Overweight Moms May Have Dangerously Big Babies
Latest Pregnancy News
THURSDAY, March 6, 2014 (HealthDay News) -- Pregnancy isn't a license to gain weight, say researchers who have found that heavier moms-to-be tend to have fatter babies at greater risk for serious health issues.
"Obesity, excessive weight gain during pregnancy and pregnancy-related diabetes all contribute to having big babies," said lead researcher Shin Kim, of the division of reproductive health at the U.S. Centers for Disease Control and Prevention. And all three are increasing in the United States, she added.
But excessive weight gain carries the greatest risk among those three, according to the report, which was published in the April issue of the journal Obstetrics & Gynecology.
A large baby is one that is at or above the 90th percentile for weight at its gestational age. In the United States, about 9 percent of newborns fall into that category each year.
"One of the biggest concerns is that babies born too big have a higher risk of developing diabetes and obesity in adulthood," Kim said.
A big baby also raises the odds of a cesarean birth, prolonged delivery and excessive birth trauma to the mother, said Dr. Jennifer Wu, an obstetrician and gynecologist at Lenox Hill Hospital in New York City. Wu was not involved in the study.
"In the baby, you can have something called shoulder dystocia, where the head delivers but the shoulders are so broad that they don't come out, and the baby can wind up with permanent injuries," Wu said. "Shoulder dystocia is one of the most serious obstetric emergencies and tends to happen in big babies."
Overweight and obese women who want to get pregnant should get prenatal counseling on nutrition and weight, Kim said. A body-mass index -- a measure of body fat based on height and weight -- of 25 or higher is considered overweight.
"They should talk to their doctor about entering pregnancy at a healthy weight, and once they are pregnant, talk with their doctor about their weight-gain goals during their pregnancy," Kim said. Combined with monitoring during pregnancy, this can increase the odds of a healthy pregnancy and smooth delivery, Kim and Wu said.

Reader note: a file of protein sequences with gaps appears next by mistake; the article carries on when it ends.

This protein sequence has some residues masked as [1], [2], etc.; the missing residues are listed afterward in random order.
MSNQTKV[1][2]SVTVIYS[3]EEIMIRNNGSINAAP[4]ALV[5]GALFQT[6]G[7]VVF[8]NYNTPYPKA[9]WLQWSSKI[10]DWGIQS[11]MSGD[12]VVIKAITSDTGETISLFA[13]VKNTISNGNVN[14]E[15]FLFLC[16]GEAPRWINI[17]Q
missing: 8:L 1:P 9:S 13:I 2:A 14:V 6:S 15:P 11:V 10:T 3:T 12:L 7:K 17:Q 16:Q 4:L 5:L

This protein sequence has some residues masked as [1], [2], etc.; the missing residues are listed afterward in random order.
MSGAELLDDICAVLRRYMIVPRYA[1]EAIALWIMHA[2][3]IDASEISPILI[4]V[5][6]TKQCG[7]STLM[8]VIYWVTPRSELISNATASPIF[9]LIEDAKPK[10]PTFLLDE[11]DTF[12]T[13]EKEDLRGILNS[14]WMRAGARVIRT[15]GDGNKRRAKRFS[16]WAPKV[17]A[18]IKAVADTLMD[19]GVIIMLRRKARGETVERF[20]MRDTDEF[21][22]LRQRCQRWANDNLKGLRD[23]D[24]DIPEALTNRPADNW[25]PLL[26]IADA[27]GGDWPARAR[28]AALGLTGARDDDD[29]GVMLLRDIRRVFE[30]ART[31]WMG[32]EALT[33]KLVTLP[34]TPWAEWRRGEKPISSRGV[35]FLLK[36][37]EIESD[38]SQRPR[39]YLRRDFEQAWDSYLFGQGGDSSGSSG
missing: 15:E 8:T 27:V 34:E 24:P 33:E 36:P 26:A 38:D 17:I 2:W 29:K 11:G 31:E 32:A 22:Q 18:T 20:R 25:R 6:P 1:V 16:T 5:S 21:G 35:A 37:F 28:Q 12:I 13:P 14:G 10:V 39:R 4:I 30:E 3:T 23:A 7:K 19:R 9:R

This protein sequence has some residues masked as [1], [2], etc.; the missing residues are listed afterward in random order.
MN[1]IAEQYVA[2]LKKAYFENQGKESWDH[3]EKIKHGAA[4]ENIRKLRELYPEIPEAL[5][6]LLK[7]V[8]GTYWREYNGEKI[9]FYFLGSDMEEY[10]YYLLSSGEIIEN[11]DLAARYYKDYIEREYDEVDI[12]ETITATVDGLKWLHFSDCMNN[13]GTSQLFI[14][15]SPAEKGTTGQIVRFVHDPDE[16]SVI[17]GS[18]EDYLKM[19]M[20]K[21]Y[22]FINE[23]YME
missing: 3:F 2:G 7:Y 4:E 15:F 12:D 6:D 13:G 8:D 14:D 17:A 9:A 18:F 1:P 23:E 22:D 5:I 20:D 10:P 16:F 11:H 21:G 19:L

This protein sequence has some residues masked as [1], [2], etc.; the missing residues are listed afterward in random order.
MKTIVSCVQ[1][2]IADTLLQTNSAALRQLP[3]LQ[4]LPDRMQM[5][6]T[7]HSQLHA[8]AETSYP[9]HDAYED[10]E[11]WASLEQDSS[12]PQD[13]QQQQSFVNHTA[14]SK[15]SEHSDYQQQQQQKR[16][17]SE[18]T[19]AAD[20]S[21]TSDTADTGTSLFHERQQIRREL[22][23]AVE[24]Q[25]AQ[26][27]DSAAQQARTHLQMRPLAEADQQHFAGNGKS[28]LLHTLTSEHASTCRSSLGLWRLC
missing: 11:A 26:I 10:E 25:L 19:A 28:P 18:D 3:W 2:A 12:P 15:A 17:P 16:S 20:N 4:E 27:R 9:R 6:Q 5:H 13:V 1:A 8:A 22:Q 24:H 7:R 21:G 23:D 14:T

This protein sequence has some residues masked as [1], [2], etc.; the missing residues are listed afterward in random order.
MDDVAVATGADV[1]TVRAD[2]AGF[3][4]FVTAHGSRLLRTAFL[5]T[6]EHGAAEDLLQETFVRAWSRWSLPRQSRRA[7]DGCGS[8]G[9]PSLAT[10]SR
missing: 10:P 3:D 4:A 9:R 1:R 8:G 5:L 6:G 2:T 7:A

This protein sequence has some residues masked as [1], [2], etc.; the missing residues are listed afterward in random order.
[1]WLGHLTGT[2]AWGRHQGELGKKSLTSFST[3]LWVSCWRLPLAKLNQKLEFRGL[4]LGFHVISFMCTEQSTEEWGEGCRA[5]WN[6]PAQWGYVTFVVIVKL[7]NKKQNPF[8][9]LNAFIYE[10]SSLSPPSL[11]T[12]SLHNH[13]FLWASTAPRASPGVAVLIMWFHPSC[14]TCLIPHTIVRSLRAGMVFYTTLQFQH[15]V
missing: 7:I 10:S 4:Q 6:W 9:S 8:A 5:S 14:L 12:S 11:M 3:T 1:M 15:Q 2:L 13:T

Women need to get over the notion that when they are pregnant they are eating for two, said Dr. Jill Rabin, chief of ambulatory care obstetrics and gynecology at Long Island Jewish Medical Center in New Hyde Park, N.Y.
"We know there is a direct relationship between maternal weight gain and diabetes," Rabin said.
If the mother develops pregnancy-related diabetes, her pancreas is stressed and blood sugar increases and goes into the baby's blood, Rabin said. To compensate for the excess sugar, the baby pumps out insulin, which is a growth hormone, and the baby gets big.
"You should optimize your weight well before you get pregnant so you will have children that deliver easier and be at less risk for obesity and diabetes in their lives," Rabin said.
"If you don't do it for yourself, do it for your children," she added.
For the study, Kim's team collected data on births in Florida from 2004 to 2008. They found that 5.7 percent of women with normal weight gain and no diabetes had large babies.
Among overweight and obese women, 12.6 percent had large babies. For women who gained excess weight during pregnancy, 13.5 percent had large babies, as did 17.3 percent of women who gained excess weight and also had pregnancy-related diabetes.
Kim's group said the prevalence of large babies could be dramatically reduced among women most prone to being overweight or obese.
Among blacks, for instance, incidence of big babies could fall by 61 percent in the absence of obesity, excessive weight during pregnancy and pregnancy-related diabetes, the researchers said.
Among all the women in the study, pregnancy-related diabetes contributed the least to having a large baby -- 2 percent to 8 percent, depending on race and ethnicity. Gaining excess weight during pregnancy contributed the most -- about 22 percent to nearly 38 percent.
Although the study showed an association between a mother's weight gain and increased health risks for her baby, it did not prove cause-and-effect.
SOURCES: Shin Kim, M.P.H., division of reproductive health, U.S. Centers for Disease Control and Prevention; Jennifer Wu, M.D., obstetrics and gynecology, Lenox Hill Hospital, New York City; Jill Rabin, M.D., chief of ambulatory care, obstetrics and gynecology, Long Island Jewish Medical Center, New Hyde Park, N.Y.; Obstetrics & Gynecology, April 2014